When designing schemes such as conditional cash transfers or payments for ecosystem services, the choice of whom to select and whom to exclude is critical. We incentivize and measure actual contributions to an environmental public good to ascertain whether being excluded from a rebate can affect contributions and, if so, whether the rationale for exclusion influences such effects. Treatments, i.e., three rules that determine who is selected and excluded, are randomly assigned. Two of the rules base exclusion on subjects’ initial contributions.
There is growing interest in promoting the use of Ecosystem-based Adaptation (EbA) practices to help smallholder farmers adapt to climate change, however there is limited information on how commonly these practices are used by smallholder farmers and what factors influence their use. Using participatory mapping and field surveys, we examined the prevalence and characteristics of EbA practices on 300 smallholder coffee and maize farmers in six landscapes in Central America and explored the socioeconomic and biophysical factors associated with their use.
The long-run relationship between carbon dioxide emissions from energy use and economic activity level is estimated for Uruguay between 1882 and 2010. We apply cointegration techniques and estimate a Vector Error Correction Model (VECM) for testing whether these variables are endogenous over the long-rung while also considering the short-run dynamics. The economic productive structure, the degree of openness, and the share of clean sources on total energy supply are also considered as explanatory variables.
Spillovers can significantly reduce or enhance the net effects of land-use policies, yet there exists little rigorous evidence concerning their magnitudes. We examine how Costa Rica’s national parks affect deforestation in nearby areas. We find that average deforestation spillovers are not significant in 0–5 km and 5–10 km rings around the parks. However, this average blends multiple effects that are significant and that vary in magnitude across the landscape, yielding varied net impacts.
Conservation programs have increased significantly, as has the evaluation of their impacts. However, the evaluation of their potential impacts beyond program borders has been scarce. Such spillovers can significantly reduce or increase net impacts. In this review, we discuss how conservation programs might affect outcomes beyond their borders and present some evidence of when they have or have not. We focus on five major channels by which spillovers can arise: (1) input reallocation; (2) market prices; (3) learning; (4) nonpecuniary motivations; and (5) ecological-physical links.
Participation of local communities in management and utilization of forest resources through collective action has become widely accepted as a possible solution to failure of centralized, top-down approaches to forest conservation. Developing countries have thus resorted to devolution of forest management through initiatives such as Participatory Forest Management (PFM) and Joint Forest Management (JFM). In Kenya, under such initiatives, communities have been able to self-organize into community forest associations (CFAs).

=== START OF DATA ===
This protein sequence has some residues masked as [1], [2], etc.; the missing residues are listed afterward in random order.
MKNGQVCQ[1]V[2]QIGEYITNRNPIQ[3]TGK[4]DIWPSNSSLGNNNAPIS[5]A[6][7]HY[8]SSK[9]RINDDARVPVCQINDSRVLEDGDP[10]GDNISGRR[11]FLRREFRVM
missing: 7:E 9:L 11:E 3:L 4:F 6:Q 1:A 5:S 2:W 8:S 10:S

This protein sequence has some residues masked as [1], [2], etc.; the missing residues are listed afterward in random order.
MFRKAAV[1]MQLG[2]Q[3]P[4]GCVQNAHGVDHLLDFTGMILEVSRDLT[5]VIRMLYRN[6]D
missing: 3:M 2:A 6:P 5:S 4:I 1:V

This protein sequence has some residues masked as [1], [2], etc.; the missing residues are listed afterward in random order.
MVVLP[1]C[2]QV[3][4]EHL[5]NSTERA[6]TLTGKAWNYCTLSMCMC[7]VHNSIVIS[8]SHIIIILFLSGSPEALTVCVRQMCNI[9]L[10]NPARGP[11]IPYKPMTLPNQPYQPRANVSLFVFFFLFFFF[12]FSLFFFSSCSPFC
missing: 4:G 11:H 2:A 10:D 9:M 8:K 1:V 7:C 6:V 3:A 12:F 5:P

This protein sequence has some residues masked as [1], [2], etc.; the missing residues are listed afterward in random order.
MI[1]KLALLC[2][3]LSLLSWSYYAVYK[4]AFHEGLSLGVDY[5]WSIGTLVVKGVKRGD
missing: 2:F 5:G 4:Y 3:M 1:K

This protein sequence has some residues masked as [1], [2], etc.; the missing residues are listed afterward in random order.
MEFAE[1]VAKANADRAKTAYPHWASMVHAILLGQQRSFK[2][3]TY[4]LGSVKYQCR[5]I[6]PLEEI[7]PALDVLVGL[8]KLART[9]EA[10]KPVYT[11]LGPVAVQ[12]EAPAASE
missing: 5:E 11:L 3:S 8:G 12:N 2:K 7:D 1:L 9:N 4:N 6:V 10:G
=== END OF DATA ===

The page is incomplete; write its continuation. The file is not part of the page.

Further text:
Measuring inequality can be challenging due to the limitations of using household income or expenditure data. Because actual energy consumption can be measured more easily and accurately and is relatively more stable, it may be a better measure of inequality. Here we use data on energy consumption for specific devices from a large nation-wide household survey (n = 3,404 rural households from 12 provinces) to assess inequality in rural China.
This study reviewed the forestry policy evolution in China as of the reform and opening-up, and concluded the three basic evolution tendencies in the forestry policies, i.e., 1) The Pareto improvement has become the core principle of policy adjustments; 2) The forest tenure owned by peasants has been expanded and strengthened in practices; 3) The forest protection is an essential part included in the forestry development
strategy. Based on the review and analysis, the authors came up with the new thoughts on the future
Using a three-period overlapping generations economy framework, we characterize an intergenerational welfare state with endogenous education and pension under voting. We show that although politically establishing Pay-As-You-Go (PAYG) social security in isolation in a dynamically efficient economy will always reduce the capital investment and therefore the social welfare as expected, in contrast politically implementing education-pension policy package instead can improve both human and physical capital accumulation and social welfare over laissez faire.
In this study, we use a large sample from the Beijing Household Travel Survey to build husband-wife dyads, construct variables to measure bargaining power between spouses and place intra-household travel arrangements within a broader institutional framework to analyse relationships between institutions, bargaining power and travel patterns of married men and women. The empirical results reveal that bargaining power does matter in determining intra-household commute arrangements.